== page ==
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SUPER DWIGHT!

10 September 2014

Talk of the Town caught up with former Town striker Dwight Marshall last week

This article appeared in last Saturday's issue of Talk of the Town - you can still buy your copy from the club shop and online for £3



The sound in Dwight Marshall’s voice seemed to be one of genuine delight and surprise when he picked up the Human Resources’ direct dial number at City and Islington College and was told that Luton Town were on the line.

But then, we expected nothing less. Infectious enthusiasm on the pitch as a player, who served both the Hatters and today’s visitors Plymouth Argyle with such distinction, it was obvious that his broad smile was evident right the way through our 80-minute conversation during what should have been his lunch break.

These days Dwight is in the office, a 49-year-old now in the kind of job he envisaged having for the whole of his career whilst in his mid-20s, before his goalscoring ability and searing pace got him a move into the whirlwind adventures of professional football.

Arriving in the UK from Jamaica with his mother and brother as an eight-year-old, Dwight never thought of playing the game he loved for a living. And, for a while, that’s exactly how his life seemed to be heading – not that he minded.

“I never had the ambition of becoming a footballer when I left school,” Dwight tells Talk of the Town. “I began playing non-league for Hampton Town, before they were known as Hampton & Richmond before I went to Grays Atheltic and developed my skills.

“I was working in administration at the time and saw that as my career, but I had one good season at Grays and luckily I was invited down to Plymouth for a three-day trial. A day after that trial I was signing a professional contract and the rest is history.”

Despite arriving on the pro scene quite late, Dwight was an instant success in Devon. Argyle were in Division 2 (now the Championship) at the beginning of the 1991/92 – the season before the Premier League was introduced – and a goal on his home debut in a 2-1 victory over Barnsley made him an immediate hit with the Green Army.

“I grabbed the opportunity at Plymouth with both hands, although it was a pretty new and alien experience for me,” continues Dwight. “Travelling down to Plymouth from London, where I was living, I thought to myself ‘what am I letting myself in for? Where the hell am I going?!’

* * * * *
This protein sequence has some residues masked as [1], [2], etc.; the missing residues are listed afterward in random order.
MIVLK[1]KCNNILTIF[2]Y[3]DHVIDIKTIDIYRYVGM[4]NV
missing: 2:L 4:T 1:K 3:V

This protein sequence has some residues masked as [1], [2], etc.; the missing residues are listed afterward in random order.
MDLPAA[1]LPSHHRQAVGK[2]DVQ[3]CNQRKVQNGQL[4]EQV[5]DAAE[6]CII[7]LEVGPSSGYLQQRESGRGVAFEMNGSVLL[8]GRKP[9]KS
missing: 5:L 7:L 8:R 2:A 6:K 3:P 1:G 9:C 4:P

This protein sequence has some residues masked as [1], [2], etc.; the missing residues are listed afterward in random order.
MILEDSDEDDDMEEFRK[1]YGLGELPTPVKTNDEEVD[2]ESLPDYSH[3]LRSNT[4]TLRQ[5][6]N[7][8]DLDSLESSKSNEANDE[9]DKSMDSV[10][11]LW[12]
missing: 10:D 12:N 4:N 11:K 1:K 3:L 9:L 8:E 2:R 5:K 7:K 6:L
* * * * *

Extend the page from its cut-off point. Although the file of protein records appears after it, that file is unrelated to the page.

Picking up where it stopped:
“But I needn’t had worried, it wasn’t as though I was a teenager living away from home at a young age. When you’re 25 or 26 and you’re working Monday to Friday 9-5 you think your days of making a living from playing professional football are over, but this was an unbelievable chance that I couldn’t turn down.”

Whilst his first campaign at Home Park ended in Argyle’s relegation, Marshall’s own record was holding up.

“My first season was brilliant,” he admits. “I scored on my home debut and it really was a dream start. Playing in front of a big crowds, the noise, the pace of the game, it was all a bit surreal.

“It was a new experience for me, but conversely, while it was a good season for me personally, it wasn’t for Plymouth and we were relegated.”

However, after making such an impact with Argyle, his second season in the South West, wasn’t as successful.

“It was a complete contrast to the first,” admits the striker. “I picked up an injury and was out of the team but bizarrely I was loaned to Middlesbrough – then in the Premier League and managed by Lennie Lawrence. I only played three times, all as substitute, and remember my debut at Chelsea. I couldn’t believe I was playing in the top flight. It was a dream come true, even if it was short-lived.”

The following season, of 1993/94, though, was better for the fledging forward. Argyle, now in the common day equivalent of League 1, reached the Play-Offs with Marshall back in form in front of goal.
But after the Greens lost to Burnley in the semi-finals, the striker was told of the Hatters’ and David Pleat’s interest.

After a meeting a South Mimms service station in the summer of 1994 with the Town manager, Marshall – who had netted 36 goals in 124 games for Plymouth – agreed to a move to Kenilworth Road: a switch which had its benefits on and off the field.

“I had always wanted to move back to the London area as my family remained there and didn’t move with me down to Devon,” explains Dwight. “I was having to commute back to see them a lot so a move to a club nearer to them was ideal.

“Luton were a very appealing club. David Pleat was a well-respected manager, a purist who wanted to play football the right way. That was Luton’s reputation and at the time they were in what is now the Championship.”

In his first season at Kenilworth Road, Marshall missed just one League game, starting 36 and appearing as a substitute nine times – and ended the Hatters’ leading goalscorer with 13 goals in all competitions as the Town finished the 1994/95 campaign in 16th place.

“I didn’t enjoy the instant success I had at Plymouth,” says Dwight. “It took me a while to get going. I remember scoring my first goal in a League Cup tie at Fulham but I missed a penalty in the shootout!